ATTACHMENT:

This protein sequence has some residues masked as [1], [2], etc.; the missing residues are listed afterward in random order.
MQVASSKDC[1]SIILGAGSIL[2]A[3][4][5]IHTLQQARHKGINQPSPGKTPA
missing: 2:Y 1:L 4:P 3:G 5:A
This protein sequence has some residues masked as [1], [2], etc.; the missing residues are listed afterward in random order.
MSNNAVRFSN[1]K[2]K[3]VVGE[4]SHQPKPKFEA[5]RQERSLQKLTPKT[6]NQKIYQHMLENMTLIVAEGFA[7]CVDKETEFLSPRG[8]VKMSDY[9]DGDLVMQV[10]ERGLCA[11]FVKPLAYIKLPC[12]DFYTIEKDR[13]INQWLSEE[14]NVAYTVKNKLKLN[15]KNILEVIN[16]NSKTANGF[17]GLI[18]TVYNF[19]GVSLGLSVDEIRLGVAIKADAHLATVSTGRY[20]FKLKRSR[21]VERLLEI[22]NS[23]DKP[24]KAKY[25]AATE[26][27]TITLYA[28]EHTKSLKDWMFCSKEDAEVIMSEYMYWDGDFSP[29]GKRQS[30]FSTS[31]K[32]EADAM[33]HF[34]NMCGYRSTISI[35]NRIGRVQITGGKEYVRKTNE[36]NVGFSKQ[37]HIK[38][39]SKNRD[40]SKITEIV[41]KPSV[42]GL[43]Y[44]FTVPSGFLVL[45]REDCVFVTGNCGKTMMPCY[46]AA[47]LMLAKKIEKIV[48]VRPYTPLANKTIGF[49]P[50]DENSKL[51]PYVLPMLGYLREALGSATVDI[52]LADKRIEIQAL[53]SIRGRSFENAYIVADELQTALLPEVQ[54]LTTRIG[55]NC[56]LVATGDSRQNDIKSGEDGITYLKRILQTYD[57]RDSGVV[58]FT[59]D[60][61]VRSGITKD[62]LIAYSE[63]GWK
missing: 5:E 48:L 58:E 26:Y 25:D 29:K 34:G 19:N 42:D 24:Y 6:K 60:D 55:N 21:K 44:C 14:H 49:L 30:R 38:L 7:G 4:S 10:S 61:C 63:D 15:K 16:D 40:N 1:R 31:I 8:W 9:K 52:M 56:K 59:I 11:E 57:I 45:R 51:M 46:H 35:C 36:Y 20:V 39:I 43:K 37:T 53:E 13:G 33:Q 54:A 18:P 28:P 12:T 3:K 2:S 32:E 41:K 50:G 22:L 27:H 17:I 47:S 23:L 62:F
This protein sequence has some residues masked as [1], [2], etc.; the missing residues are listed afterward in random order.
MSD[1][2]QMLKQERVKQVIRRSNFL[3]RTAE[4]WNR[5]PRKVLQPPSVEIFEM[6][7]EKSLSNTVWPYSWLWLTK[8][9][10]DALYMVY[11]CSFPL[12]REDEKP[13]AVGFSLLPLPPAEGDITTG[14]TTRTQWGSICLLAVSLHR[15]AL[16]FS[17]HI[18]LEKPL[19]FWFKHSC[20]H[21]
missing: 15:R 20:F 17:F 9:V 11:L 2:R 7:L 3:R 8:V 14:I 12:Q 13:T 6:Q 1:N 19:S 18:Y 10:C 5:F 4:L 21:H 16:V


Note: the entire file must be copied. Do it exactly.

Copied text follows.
This protein sequence has some residues masked as [1], [2], etc.; the missing residues are listed afterward in random order.
MQVASSKDC[1]SIILGAGSIL[2]A[3][4][5]IHTLQQARHKGINQPSPGKTPA
missing: 2:Y 1:L 4:P 3:G 5:A
This protein sequence has some residues masked as [1], [2], etc.; the missing residues are listed afterward in random order.
MSNNAVRFSN[1]K[2]K[3]VVGE[4]SHQPKPKFEA[5]RQERSLQKLTPKT[6]NQKIYQHMLENMTLIVAEGFA[7]CVDKETEFLSPRG[8]VKMSDY[9]DGDLVMQV[10]ERGLCA[11]FVKPLAYIKLPC[12]DFYTIEKDR[13]INQWLSEE[14]NVAYTVKNKLKLN[15]KNILEVIN[16]NSKTANGF[17]GLI[18]TVYNF[19]GVSLGLSVDEIRLGVAIKADAHLATVSTGRY[20]FKLKRSR[21]VERLLEI[22]NS[23]DKP[24]KAKY[25]AATE[26][27]TITLYA[28]EHTKSLKDWMFCSKEDAEVIMSEYMYWDGDFSP[29]GKRQS[30]FSTS[31]K[32]EADAM[33]HF[34]NMCGYRSTISI[35]NRIGRVQITGGKEYVRKTNE[36]NVGFSKQ[37]HIK[38][39]SKNRD[40]SKITEIV[41]KPSV[42]GL[43]Y[44]FTVPSGFLVL[45]REDCVFVTGNCGKTMMPCY[46]AA[47]LMLAKKIEKIV[48]VRPYTPLANKTIGF[49]P[50]DENSKL[51]PYVLPMLGYLREALGSATVDI[52]LADKRIEIQAL[53]SIRGRSFENAYIVADELQTALLPEVQ[54]LTTRIG[55]NC[56]LVATGDSRQNDIKSGEDGITYLKRILQTYD[57]RDSGVV[58]FT[59]D[60][61]VRSGITKD[62]LIAYSE[63]GWK
missing: 5:E 48:L 58:E 26:Y 25:D 29:K 34:G 19:N 42:D 24:Y 6:K 60:D 55:N 21:K 44:C 14:H 49:L 30:R 38:L 7:G 4:S 10:S 61:C 63:D 15:K 16:D 40:N 1:R 31:I 8:W 9:K 52:M 56:K 59:I 11:E 57:I 45:R 51:M 46:H 35:C 36:Y 20:V 39:I 43:K 37:T 53:E 13:G 33:Q 54:A 18:P 28:P 12:T 3:K 2:S 32:E 41:K 50:G 22:L 27:H 17:I 47:S 23:L 62:F
This protein sequence has some residues masked as [1], [2], etc.; the missing residues are listed afterward in random order.
MSD[1][2]QMLKQERVKQVIRRSNFL[3]RTAE[4]WNR[5]PRKVLQPPSVEIFEM[6][7]EKSLSNTVWPYSWLWLTK[8][9][10]DALYMVY[11]CSFPL[12]REDEKP[13]AVGFSLLPLPPAEGDITTG[14]TTRTQWGSICLLAVSLHR[15]AL[16]FS[17]HI[18]LEKPL[19]FWFKHSC[20]H[21]
missing: 15:R 20:F 17:F 9:V 11:L 2:R 7:L 3:R 8:V 14:I 12:Q 13:T 6:Q 1:N 19:S 18:Y 10:C 5:F 4:L 21:H 16:V